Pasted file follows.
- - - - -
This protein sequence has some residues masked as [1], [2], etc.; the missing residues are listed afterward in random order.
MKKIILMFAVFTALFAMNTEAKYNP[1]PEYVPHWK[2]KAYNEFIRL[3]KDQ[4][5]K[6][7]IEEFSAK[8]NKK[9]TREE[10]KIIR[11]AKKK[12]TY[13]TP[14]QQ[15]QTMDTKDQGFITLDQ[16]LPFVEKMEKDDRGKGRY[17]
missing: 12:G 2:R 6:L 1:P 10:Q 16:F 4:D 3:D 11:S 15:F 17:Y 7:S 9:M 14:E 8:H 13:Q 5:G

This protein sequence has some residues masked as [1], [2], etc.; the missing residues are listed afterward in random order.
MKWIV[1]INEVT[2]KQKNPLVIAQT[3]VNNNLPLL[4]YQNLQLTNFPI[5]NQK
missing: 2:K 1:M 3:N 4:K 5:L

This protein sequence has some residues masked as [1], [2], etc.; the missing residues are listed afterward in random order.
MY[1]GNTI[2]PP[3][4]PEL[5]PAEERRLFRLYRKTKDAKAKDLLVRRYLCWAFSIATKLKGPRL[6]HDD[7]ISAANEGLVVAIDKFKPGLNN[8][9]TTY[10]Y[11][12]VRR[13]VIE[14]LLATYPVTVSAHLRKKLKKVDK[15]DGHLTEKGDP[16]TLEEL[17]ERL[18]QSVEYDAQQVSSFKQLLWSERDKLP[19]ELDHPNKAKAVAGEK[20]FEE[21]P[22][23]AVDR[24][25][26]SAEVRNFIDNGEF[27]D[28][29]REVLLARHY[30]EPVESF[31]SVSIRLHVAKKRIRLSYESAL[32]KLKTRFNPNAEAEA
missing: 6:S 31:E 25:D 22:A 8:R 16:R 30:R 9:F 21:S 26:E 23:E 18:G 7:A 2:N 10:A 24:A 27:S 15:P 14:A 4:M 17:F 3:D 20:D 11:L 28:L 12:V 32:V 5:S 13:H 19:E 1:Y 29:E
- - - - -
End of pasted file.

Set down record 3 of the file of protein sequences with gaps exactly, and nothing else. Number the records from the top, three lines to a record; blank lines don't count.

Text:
This protein sequence has some residues masked as [1], [2], etc.; the missing residues are listed afterward in random order.
MY[1]GNTI[2]PP[3][4]PEL[5]PAEERRLFRLYRKTKDAKAKDLLVRRYLCWAFSIATKLKGPRL[6]HDD[7]ISAANEGLVVAIDKFKPGLNN[8][9]TTY[10]Y[11][12]VRR[13]VIE[14]LLATYPVTVSAHLRKKLKKVDK[15]DGHLTEKGDP[16]TLEEL[17]ERL[18]QSVEYDAQQVSSFKQLLWSERDKLP[19]ELDHPNKAKAVAGEK[20]FEE[21]P[22][23]AVDR[24][25][26]SAEVRNFIDNGEF[27]D[28][29]REVLLARHY[30]EPVESF[31]SVSIRLHVAKKRIRLSYESAL[32]KLKTRFNPNAEAEA
missing: 6:S 31:E 25:D 22:A 8:R 16:R 30:R 9:F 21:S 26:E 23:E 18:G 7:A 2:N 10:A 24:A 27:S 15:P 14:A 4:M 17:F 3:D 20:D 11:L 28:L 12:V 32:V 5:S 13:H 19:E 1:Y 29:E